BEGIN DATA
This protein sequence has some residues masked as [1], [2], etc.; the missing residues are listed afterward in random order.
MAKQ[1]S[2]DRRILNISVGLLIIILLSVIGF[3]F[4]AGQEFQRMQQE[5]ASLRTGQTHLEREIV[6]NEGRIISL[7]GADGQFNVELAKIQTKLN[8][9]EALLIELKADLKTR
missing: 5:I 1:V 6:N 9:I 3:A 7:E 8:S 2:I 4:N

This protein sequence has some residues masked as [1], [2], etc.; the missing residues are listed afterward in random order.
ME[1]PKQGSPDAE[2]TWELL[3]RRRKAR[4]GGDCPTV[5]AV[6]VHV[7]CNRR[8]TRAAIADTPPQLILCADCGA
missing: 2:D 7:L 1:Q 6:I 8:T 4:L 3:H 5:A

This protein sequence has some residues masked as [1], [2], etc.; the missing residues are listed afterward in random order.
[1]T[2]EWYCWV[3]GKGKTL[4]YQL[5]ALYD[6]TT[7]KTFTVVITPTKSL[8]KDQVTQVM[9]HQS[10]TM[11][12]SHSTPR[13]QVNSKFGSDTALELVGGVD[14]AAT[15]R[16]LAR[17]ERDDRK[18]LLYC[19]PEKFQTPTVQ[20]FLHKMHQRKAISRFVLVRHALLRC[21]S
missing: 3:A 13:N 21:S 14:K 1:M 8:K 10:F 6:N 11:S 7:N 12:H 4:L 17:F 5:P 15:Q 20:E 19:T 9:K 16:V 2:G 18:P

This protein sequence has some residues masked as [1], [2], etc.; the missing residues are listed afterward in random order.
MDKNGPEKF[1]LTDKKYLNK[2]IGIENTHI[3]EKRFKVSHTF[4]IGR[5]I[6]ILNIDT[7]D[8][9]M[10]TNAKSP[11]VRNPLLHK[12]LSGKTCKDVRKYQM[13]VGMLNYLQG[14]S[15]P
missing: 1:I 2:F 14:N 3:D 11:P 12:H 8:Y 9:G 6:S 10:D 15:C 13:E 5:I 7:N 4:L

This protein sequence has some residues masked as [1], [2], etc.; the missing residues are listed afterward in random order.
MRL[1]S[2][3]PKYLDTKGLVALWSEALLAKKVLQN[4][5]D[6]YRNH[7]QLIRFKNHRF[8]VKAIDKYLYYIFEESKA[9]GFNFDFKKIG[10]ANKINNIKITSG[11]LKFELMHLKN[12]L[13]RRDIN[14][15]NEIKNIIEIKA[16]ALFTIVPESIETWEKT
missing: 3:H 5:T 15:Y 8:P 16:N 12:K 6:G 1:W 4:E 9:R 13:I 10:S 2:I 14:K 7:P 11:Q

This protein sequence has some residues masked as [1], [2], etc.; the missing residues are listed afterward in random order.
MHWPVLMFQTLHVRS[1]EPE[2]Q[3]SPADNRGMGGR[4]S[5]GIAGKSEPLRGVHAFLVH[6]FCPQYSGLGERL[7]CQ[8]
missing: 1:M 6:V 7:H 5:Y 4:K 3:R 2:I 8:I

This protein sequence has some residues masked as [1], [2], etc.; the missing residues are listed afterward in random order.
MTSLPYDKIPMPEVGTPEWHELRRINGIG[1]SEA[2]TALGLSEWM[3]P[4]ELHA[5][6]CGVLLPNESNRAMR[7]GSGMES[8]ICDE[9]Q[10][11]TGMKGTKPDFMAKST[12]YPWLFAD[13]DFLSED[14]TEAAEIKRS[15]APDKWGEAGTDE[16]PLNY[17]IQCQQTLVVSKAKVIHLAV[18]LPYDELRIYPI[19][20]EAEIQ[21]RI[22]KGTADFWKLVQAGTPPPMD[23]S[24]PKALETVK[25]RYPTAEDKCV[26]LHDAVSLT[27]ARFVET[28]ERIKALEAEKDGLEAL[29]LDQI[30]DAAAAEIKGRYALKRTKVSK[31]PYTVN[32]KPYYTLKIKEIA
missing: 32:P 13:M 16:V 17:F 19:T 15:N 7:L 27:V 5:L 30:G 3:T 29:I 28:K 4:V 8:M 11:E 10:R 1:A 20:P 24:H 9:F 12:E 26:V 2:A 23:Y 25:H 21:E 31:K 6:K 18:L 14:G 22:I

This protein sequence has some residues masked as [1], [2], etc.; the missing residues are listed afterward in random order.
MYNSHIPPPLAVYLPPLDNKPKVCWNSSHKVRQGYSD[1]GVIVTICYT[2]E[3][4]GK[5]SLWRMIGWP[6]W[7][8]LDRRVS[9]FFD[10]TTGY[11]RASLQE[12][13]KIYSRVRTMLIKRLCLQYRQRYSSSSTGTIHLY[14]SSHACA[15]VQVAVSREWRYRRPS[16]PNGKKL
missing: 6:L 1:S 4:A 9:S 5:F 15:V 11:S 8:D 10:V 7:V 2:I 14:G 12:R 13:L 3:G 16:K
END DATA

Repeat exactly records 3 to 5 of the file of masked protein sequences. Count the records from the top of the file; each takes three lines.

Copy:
This protein sequence has some residues masked as [1], [2], etc.; the missing residues are listed afterward in random order.
[1]T[2]EWYCWV[3]GKGKTL[4]YQL[5]ALYD[6]TT[7]KTFTVVITPTKSL[8]KDQVTQVM[9]HQS[10]TM[11][12]SHSTPR[13]QVNSKFGSDTALELVGGVD[14]AAT[15]R[16]LAR[17]ERDDRK[18]LLYC[19]PEKFQTPTVQ[20]FLHKMHQRKAISRFVLVRHALLRC[21]S
missing: 3:A 13:N 21:S 14:K 1:M 8:K 10:F 6:N 11:S 7:N 12:H 4:L 17:F 5:P 15:Q 20:E 19:T 9:K 16:V 2:G 18:P

This protein sequence has some residues masked as [1], [2], etc.; the missing residues are listed afterward in random order.
MDKNGPEKF[1]LTDKKYLNK[2]IGIENTHI[3]EKRFKVSHTF[4]IGR[5]I[6]ILNIDT[7]D[8][9]M[10]TNAKSP[11]VRNPLLHK[12]LSGKTCKDVRKYQM[13]VGMLNYLQG[14]S[15]P
missing: 1:I 2:F 14:N 3:D 11:P 12:H 8:Y 9:G 6:S 10:D 15:C 13:E 5:I 7:N 4:L

This protein sequence has some residues masked as [1], [2], etc.; the missing residues are listed afterward in random order.
MRL[1]S[2][3]PKYLDTKGLVALWSEALLAKKVLQN[4][5]D[6]YRNH[7]QLIRFKNHRF[8]VKAIDKYLYYIFEESKA[9]GFNFDFKKIG[10]ANKINNIKITSG[11]LKFELMHLKN[12]L[13]RRDIN[14][15]NEIKNIIEIKA[16]ALFTIVPESIETWEKT
missing: 3:H 5:T 15:Y 8:P 16:N 12:K 6:G 1:W 4:E 9:R 13:I 10:S 2:I 14:K 7:P 11:Q